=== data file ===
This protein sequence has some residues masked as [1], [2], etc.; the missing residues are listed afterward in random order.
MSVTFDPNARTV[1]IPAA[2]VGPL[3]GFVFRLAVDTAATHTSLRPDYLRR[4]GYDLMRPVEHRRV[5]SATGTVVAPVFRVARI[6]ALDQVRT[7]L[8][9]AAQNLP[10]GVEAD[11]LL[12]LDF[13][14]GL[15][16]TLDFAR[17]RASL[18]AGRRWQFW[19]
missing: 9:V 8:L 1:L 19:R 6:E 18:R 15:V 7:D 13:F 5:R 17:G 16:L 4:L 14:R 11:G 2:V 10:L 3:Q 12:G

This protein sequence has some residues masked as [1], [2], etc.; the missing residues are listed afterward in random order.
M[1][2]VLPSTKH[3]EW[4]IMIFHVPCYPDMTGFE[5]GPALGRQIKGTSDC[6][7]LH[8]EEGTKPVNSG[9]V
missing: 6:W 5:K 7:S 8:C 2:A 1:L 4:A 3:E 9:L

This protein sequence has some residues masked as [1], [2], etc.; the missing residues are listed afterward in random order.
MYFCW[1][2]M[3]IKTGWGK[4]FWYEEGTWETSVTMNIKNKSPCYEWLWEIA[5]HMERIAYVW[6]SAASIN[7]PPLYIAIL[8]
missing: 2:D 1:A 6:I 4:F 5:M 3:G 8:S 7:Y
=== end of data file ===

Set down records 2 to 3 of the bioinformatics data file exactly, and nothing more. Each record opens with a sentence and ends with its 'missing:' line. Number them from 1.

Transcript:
This protein sequence has some residues masked as [1], [2], etc.; the missing residues are listed afterward in random order.
M[1][2]VLPSTKH[3]EW[4]IMIFHVPCYPDMTGFE[5]GPALGRQIKGTSDC[6][7]LH[8]EEGTKPVNSG[9]V
missing: 6:W 5:K 7:S 8:C 2:A 1:L 4:A 3:E 9:L

This protein sequence has some residues masked as [1], [2], etc.; the missing residues are listed afterward in random order.
MYFCW[1][2]M[3]IKTGWGK[4]FWYEEGTWETSVTMNIKNKSPCYEWLWEIA[5]HMERIAYVW[6]SAASIN[7]PPLYIAIL[8]
missing: 2:D 1:A 6:I 4:F 5:M 3:G 8:S 7:Y